I’m not here to speculate about what happened in Salem; that’s been done to ad nauseum. And that’s not why we’re here anyway.  We’re here to to talk about Outlander.  The parallels, though, are quite interesting, don’t you think?  It would seem that the Cranesmuir trial is characteristic of the witch trials of that era.  In 1692 ‘witch trials’ were nothing new (they’d been in practice, particularly in Europe, for three hundred years prior), though their popularity was waning.  By the late 17th century witch trials had become somewhat rare, even where they’d been the most prolific.  It 1682, it had become a crime in France; the witch trial laws were repealed in England in 1736 and abolished as late as 1776 in Poland. Nobody agrees to why the practice was dying, even as the practices were outlawed in the very countries that made them household names.  Could it be that new causes helped end witch trials or was it just the absence of whatever started them in the first place?  (Source)

One suggestion that in the vacuum of disorder the rise of the lawlessness of the witch trials increased. (Source)  Salem was a hotbed of contention.  Some Christians, and others of different faiths, believed that the Devil would, in exchange for the person’s loyalty, harm others.   With this mindset humming in the background, the class warfare between the ‘country’ and the ‘town’, coupled with the major dislike for the current preacher, fueled nothing but a mini-civil war within the small Colonial town.  The Puritans came to believe that the quarreling was from the Devil. (Source Smithsonian)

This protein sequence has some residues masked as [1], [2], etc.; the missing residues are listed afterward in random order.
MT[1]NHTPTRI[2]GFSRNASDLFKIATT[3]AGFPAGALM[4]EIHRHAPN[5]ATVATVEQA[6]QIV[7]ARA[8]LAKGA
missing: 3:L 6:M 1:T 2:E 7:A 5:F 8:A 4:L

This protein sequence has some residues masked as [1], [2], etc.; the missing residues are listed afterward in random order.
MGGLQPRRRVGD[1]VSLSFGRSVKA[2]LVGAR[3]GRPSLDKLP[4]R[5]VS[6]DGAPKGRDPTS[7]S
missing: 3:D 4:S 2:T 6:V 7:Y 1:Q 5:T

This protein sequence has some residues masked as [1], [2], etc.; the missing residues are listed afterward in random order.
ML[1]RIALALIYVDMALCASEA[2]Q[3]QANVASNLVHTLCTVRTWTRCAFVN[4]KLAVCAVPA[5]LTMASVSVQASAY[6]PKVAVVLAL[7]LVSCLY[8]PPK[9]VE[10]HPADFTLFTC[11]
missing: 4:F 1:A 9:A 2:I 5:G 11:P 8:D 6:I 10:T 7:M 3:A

So, basically, witch trials were one historical, though perhaps not completely conscious, method of creating havoc?

In the case of Cranesmuir that could be one explanation though I think there was something more straightforward.  I believe that the villagers of Cranesmuir intended to get rid of these two outlanders and intentionally ignited the spark by ‘arresting’ them in such a manner.  As Claire stated at the beginning of her trial, she knew nobody; had no allies.  Cranesmuir, just like many a small village, was a hotbed for gossip, speculation and hate.  You get the right person, a native of the area, with honeyed words and appeals to the irrationality of people, and you’ve got a situation on your hands.  And, while Legwax Laoghaire used it to try to rid herself of her (seemingly) romantic rival, I think there could be a much bigger picture here.